Red Flags Are Raised With These Cover Letter Mistakes

Nancy Anderson
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Busy hiring managers are unlikely to give your application materials a second look if your cover letter isn't well done. Sometimes just a few extra moments of proofreading are all it takes to ensure your cover letter doesn't head straight to the discard pile. Avoid raising red flags by keeping an eye out for these common cover letter mistakes.

Grammatical Errors

Your cover letter is the first thing a hiring manager sees. Take extra steps to eliminate grammar mistakes and misspellings so that you make a great first impression. Don't rely on spell checkers and online grammar tools alone. If at all possible, have another person take a look at your document to ferret out any homonyms or other errors that might have slipped through your digital defenses.

Not Following Directions

Read job postings well, and be sure to incorporate any requested information into your cover letter. For example, if the posting asks for info about which accounting software you have used, give details on those programs and your familiarity with them. Don't avoid the topic because you think your experience is too minimal. Hiring managers may be willing to work with someone who needs training, but they are unlikely to look further at someone who didn't seem to read the job posting materials.

Overconfidence

Although it is important to know yourself and express your strengths clearly in your cover letter, it is equally as important to avoid sounding overconfident. Don't brag about the things you are bringing to the position or how you can fix the company. Instead, simply state your qualifications and past successes, and let that information speak for itself.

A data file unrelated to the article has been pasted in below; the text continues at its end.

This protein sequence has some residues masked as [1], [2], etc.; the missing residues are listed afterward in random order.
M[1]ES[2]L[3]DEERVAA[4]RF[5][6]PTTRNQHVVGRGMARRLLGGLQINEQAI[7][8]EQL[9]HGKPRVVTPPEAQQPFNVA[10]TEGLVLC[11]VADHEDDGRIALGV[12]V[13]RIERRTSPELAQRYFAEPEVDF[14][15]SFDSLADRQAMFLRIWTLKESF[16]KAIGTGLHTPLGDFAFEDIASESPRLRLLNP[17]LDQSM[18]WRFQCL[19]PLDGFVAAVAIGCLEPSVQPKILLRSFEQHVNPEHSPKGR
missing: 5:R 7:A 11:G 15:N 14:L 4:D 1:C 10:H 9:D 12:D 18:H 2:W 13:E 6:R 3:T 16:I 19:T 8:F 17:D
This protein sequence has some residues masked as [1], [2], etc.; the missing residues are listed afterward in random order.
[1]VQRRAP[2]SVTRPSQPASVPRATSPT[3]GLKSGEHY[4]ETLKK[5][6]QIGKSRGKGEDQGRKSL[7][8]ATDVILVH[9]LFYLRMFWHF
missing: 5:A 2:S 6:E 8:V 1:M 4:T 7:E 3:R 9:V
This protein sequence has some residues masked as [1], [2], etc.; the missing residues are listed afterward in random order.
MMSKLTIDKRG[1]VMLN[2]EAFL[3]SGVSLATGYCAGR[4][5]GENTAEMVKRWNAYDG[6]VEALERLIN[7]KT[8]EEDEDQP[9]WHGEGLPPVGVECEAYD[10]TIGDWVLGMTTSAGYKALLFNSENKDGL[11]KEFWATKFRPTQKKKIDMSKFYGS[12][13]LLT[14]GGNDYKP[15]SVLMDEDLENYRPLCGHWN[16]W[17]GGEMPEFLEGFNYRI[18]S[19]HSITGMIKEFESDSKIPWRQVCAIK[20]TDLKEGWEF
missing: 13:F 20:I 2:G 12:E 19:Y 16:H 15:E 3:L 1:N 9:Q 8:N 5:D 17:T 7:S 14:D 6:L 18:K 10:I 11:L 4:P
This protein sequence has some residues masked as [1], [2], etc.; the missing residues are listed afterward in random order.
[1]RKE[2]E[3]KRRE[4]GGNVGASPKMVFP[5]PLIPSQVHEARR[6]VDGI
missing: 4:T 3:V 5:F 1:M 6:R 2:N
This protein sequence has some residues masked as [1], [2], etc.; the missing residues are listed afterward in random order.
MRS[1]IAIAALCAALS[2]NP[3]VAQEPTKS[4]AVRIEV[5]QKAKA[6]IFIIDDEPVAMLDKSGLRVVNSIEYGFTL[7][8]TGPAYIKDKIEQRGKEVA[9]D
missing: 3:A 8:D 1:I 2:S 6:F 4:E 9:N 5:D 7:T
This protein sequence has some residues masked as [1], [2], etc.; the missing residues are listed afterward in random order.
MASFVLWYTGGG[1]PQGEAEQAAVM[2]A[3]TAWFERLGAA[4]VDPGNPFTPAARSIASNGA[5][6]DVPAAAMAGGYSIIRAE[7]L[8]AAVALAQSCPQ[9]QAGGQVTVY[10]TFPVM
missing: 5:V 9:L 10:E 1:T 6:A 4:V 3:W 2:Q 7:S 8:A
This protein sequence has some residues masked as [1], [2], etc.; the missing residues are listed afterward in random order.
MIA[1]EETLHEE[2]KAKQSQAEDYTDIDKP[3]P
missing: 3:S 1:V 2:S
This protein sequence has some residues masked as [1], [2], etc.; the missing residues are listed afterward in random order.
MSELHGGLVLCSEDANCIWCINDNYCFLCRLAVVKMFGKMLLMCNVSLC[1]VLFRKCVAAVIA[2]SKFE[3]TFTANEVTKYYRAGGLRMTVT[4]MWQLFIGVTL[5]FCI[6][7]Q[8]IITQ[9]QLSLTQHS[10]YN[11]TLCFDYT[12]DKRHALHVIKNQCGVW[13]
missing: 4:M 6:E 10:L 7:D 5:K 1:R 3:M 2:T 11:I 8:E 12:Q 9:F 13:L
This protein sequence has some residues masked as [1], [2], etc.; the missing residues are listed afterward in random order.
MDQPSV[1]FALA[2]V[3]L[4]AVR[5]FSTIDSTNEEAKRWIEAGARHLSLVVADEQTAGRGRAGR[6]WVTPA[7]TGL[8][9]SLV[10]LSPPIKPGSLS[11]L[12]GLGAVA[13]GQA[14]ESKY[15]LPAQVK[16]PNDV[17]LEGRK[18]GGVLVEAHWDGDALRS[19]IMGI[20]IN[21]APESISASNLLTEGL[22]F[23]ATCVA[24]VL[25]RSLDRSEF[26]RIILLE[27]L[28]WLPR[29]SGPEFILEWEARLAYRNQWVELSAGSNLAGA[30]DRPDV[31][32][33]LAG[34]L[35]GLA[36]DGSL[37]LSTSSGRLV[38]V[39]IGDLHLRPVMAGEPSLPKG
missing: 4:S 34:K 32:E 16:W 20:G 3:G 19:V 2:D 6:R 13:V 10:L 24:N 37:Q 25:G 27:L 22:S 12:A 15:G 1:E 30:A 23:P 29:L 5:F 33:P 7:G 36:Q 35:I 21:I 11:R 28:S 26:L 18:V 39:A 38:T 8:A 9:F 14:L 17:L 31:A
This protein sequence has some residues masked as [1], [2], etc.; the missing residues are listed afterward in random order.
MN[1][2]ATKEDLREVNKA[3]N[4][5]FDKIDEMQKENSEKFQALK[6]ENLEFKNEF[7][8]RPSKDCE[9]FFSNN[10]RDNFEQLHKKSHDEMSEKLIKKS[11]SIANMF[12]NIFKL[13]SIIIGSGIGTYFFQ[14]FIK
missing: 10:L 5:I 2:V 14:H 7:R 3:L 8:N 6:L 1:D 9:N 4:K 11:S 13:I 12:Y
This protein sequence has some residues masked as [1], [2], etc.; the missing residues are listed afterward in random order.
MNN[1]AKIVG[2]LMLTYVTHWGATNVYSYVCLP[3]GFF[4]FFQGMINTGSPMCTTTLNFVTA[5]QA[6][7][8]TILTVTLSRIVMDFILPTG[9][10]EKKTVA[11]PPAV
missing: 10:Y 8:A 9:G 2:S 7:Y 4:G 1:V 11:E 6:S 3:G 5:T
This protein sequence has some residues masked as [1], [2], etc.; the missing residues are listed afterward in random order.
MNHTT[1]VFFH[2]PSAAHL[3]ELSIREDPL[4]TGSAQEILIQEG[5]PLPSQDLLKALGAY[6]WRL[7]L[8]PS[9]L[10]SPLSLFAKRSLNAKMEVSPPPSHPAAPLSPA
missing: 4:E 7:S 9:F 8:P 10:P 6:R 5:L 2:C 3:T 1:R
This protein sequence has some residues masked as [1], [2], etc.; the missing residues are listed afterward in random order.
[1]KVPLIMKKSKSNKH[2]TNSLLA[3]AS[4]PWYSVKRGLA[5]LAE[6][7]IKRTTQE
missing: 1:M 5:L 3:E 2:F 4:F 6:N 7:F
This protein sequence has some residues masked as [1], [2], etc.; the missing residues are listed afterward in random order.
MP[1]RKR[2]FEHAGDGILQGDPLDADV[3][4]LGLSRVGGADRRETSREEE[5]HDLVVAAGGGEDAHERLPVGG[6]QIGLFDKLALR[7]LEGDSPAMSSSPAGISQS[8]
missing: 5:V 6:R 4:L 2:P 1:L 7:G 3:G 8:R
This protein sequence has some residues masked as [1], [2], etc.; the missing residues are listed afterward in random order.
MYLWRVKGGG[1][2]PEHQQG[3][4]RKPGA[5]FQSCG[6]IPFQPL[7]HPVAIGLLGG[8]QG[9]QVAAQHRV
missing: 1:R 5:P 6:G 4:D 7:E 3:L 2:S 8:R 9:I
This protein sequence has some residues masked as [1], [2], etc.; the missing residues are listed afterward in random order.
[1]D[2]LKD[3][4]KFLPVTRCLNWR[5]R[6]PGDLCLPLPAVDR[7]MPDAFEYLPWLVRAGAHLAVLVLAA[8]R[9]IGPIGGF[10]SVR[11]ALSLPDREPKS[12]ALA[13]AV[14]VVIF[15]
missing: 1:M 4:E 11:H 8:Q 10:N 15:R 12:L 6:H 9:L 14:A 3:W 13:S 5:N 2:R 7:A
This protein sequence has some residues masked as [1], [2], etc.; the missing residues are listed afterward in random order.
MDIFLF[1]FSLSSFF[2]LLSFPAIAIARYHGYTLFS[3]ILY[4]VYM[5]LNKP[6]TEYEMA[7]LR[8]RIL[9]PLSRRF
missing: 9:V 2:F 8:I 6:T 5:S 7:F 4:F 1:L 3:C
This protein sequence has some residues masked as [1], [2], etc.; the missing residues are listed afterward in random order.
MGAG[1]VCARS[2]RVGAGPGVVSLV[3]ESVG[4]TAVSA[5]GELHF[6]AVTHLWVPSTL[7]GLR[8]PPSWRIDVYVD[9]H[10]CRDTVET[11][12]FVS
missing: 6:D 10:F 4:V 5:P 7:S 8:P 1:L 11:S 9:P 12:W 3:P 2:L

A Negative Focus

To improve your chances of getting a job, avoid any negativity in your cover letter. Don't waste space detailing those areas where your experience is minimal. Instead, focus on your actual work history and how it has given you a background that will lead to your success in the position to which you are applying.

Informality

Whether it is printed out on high-quality paper or sent in an email, a cover letter needs to maintain a professional tone. Avoid jokes, tired clich├ęs and slang. It is acceptable to let your personality show through, but you need to remember that you are talking to your potential future boss. Keep stories closely related to your work qualifications, and show respect for your audience.

Crafting a quality cover letter is an important first step towards getting a job. Have someone proofread your letter for spelling, grammar and tone. Follow the directions given in the job posting, and avoid negativity and an unprofessional attitude. A great cover letter is the best way to quickly catch the attention of the hiring manager to help move you along to the interview stage.


Photo courtesy of imagerymajestic at FreeDigitalPhotos.net

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